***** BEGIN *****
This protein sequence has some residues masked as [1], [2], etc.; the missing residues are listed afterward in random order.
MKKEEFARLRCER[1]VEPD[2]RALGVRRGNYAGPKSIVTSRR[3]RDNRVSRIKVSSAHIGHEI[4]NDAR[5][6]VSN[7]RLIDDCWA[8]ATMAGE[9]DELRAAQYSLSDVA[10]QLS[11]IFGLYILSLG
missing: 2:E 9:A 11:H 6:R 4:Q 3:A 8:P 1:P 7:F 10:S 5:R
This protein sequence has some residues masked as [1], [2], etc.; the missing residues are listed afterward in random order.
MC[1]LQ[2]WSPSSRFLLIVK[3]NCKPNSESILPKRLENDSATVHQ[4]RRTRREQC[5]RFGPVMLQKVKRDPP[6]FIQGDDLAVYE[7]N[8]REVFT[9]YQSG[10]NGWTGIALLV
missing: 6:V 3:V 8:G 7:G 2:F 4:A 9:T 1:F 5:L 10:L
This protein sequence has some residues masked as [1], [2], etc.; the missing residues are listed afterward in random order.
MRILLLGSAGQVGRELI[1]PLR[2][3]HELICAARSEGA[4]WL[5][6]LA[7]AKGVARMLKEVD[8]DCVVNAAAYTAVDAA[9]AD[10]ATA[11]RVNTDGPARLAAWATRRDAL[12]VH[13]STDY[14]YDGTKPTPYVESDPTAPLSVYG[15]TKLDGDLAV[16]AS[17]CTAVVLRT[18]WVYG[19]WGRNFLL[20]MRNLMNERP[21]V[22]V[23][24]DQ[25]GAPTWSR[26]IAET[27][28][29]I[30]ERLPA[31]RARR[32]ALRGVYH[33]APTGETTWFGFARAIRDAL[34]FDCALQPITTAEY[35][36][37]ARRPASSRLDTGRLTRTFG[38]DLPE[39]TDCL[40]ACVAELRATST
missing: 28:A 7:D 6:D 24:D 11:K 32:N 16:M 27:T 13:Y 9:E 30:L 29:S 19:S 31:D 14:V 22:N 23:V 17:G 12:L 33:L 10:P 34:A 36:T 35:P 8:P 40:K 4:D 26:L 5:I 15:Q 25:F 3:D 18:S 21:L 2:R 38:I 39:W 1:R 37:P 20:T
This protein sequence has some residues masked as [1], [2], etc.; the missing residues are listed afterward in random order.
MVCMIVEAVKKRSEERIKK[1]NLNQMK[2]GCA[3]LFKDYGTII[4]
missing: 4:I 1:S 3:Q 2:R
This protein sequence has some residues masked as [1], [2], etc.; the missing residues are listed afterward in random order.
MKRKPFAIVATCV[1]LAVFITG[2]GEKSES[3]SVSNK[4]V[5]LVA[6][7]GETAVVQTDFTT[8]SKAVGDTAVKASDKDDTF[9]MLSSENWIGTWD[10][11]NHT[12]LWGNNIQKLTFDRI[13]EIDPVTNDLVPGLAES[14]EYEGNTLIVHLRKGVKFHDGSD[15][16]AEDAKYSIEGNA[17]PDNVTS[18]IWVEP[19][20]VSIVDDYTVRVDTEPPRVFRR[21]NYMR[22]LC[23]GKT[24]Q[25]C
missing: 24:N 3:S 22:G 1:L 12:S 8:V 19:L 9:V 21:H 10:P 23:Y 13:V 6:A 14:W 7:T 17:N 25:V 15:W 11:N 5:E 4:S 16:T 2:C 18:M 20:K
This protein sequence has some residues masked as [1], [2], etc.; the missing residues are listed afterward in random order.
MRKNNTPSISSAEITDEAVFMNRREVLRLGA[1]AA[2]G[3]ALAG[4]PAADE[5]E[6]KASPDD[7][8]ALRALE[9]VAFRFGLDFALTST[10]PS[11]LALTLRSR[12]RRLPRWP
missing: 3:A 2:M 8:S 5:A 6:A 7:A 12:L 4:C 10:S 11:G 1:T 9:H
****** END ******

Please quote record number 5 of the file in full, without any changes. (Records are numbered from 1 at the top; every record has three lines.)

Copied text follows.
This protein sequence has some residues masked as [1], [2], etc.; the missing residues are listed afterward in random order.
MKRKPFAIVATCV[1]LAVFITG[2]GEKSES[3]SVSNK[4]V[5]LVA[6][7]GETAVVQTDFTT[8]SKAVGDTAVKASDKDDTF[9]MLSSENWIGTWD[10][11]NHT[12]LWGNNIQKLTFDRI[13]EIDPVTNDLVPGLAES[14]EYEGNTLIVHLRKGVKFHDGSD[15][16]AEDAKYSIEGNA[17]PDNVTS[18]IWVEP[19][20]VSIVDDYTVRVDTEPPRVFRR[21]NYMR[22]LC[23]GKT[24]Q[25]C
missing: 24:N 3:S 22:G 1:L 12:S 8:V 19:L 9:V 21:H 10:P 23:Y 13:V 6:A 14:W 7:T 17:N 25:V 15:W 11:N 5:E 4:S 16:T 2:C 18:M 20:K